So far so good. This line of analysis and reflection aligns with those of the more progressive factions of the Party, and ought to lead towards a progressive legislative agenda, if not an outright program for addressing economic inequality, increasing opportunity, and building communities. Indeed, Bernie Sanders’ campaign brought together the gains of the social justice movement on issues like environment, racism, and inequality, with a powerful economic message.

The strategy among these Democrats, however, is not a productive agenda; it is recalcitrant. “Our role will principally be to defend the progress we have made in recent years,” Representative Xavier Becerra was quoted as saying in the NYT. Incoming senate leader Chuck Schumer spoke of defending benefits, and berated Republicans who are “gearing up for a war on seniors.”

These Dems new message appears to be the preservation of state benefits, and their new strategy to be protecting Medicare and Social Security.

Such benefits are important, to be sure, and a strong opposition in Congress is important to fight the privatization agenda of the Paul Ryan and Mitch McConnell led Republicans. The work cannot stop there, however; protection of existing benefits must be but a means towards a larger progressive program to democratize the market and empower individuals and communities.

Three questions in the wake of the 2016 election

In order to understand Trump’s victory, we must analyze why Trump won and why Clinton lost. These are two different inquiries necessitating separate analysis. The first question begets an answer to the second, to be sure, but they must each be taken in turn. Doing so furthers insight into the state of contemporary American politics and society, and points towards a third question: what is to be done? Continue reading “Three questions in the wake of the 2016 election”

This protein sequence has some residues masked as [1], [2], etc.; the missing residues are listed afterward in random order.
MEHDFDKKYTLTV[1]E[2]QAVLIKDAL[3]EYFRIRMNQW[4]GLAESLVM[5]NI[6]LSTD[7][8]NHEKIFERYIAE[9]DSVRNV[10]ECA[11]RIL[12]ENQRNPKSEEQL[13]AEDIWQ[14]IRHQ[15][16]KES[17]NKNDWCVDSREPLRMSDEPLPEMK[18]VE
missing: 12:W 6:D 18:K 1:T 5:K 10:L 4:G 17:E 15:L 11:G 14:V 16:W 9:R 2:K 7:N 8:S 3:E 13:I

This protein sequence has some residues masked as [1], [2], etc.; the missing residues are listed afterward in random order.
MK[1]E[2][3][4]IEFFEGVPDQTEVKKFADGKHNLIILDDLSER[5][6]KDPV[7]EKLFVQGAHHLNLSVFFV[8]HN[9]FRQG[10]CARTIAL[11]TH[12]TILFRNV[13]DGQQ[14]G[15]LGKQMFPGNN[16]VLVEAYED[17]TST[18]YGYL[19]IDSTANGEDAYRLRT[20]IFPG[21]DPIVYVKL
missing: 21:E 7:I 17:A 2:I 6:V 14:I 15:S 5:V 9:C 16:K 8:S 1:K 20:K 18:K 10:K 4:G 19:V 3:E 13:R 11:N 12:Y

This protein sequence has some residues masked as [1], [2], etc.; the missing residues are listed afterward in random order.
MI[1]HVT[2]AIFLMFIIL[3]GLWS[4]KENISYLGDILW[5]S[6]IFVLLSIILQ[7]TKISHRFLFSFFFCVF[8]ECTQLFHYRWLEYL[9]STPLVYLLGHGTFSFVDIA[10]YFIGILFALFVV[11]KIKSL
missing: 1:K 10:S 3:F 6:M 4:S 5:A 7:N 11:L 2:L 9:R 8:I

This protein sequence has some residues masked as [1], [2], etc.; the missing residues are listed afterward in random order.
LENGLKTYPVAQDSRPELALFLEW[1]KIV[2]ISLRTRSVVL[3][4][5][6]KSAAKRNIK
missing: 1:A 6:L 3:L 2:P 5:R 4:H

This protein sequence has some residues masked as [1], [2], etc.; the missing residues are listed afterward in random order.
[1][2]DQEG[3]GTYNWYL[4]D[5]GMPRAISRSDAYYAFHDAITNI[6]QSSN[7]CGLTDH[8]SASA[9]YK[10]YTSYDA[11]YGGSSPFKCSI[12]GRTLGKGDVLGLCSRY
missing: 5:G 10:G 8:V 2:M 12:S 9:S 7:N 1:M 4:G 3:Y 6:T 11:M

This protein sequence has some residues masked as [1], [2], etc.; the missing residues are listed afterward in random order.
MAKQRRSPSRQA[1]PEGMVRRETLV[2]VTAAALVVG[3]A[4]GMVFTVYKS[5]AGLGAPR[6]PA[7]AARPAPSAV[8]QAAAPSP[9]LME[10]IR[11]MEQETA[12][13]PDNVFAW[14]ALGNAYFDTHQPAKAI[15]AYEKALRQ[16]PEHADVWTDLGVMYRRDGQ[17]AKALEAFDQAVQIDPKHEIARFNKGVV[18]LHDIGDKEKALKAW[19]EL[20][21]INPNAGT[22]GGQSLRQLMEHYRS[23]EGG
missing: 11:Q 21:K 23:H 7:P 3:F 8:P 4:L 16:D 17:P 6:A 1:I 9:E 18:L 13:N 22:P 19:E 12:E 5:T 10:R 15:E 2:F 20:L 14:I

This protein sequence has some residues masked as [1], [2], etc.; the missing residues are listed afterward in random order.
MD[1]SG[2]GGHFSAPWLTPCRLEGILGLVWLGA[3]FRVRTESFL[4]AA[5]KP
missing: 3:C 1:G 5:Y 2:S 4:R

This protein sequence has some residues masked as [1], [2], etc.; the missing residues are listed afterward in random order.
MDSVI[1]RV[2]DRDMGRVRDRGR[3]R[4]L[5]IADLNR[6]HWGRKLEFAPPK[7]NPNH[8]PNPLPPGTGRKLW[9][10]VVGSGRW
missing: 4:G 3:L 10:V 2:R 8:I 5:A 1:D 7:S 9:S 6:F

Encouraging entrepreneurship: First steps in the Open Economy Project

This post expands the discussion of practical first steps to the Open Economy Project. In the same way that many of the first steps for getting money out of politics and resolving congressional gridlock have been taken up by others, albeit in a minimalist context, as previously discussed, many practical economic ideas also circulate, and are even part of the political rhetoric of both parties–one need look no further than the bipartisan discourses of support for small business and the importance of entrepreneurship.

At the Democratic Alternative, we advocate the creation of more economic opportunities for more people through a democratization of the market. Towards such ends, one of our key proposals is broadening access to capital so that all citizens–not just those with connections to private equity and venture capital–have equal opportunity to invest in their ideas and move quickly and easily from conception to realization. One way of achieving this outcome is the creation of a public fund that is managed professionally, and returns and risk management kept on par with that of private venture capital funds. Such a plan would spur startups and entrepreneurial activity, giving more people more access to more markets. Continue reading “Encouraging entrepreneurship: First steps in the Open Economy Project”

Reducing the influence of money and raising the temperature of politics: Practical first steps

The Democratic Alternative is based on a vision. It is a vision to open politics to everyone, to democratize the economy, and for the empowerment of communities and citizens in the building of a freer, more just, and engaged society. This vision is often criticized as utopian. We are told that our ideas are too grandiose and vision too broad; we are told that our program is impractical in politics as it exists today. What is needed, critics say, are political managers that know how to get bills through congress, pass progressive legislation, and work with the political parties. Even if our politics are more desirable, they are deemed impractical. Such critiques have dogged radical reformers and revolutionaries throughout history, and they are critiques that we reject.

Continue reading “Reducing the influence of money and raising the temperature of politics: Practical first steps”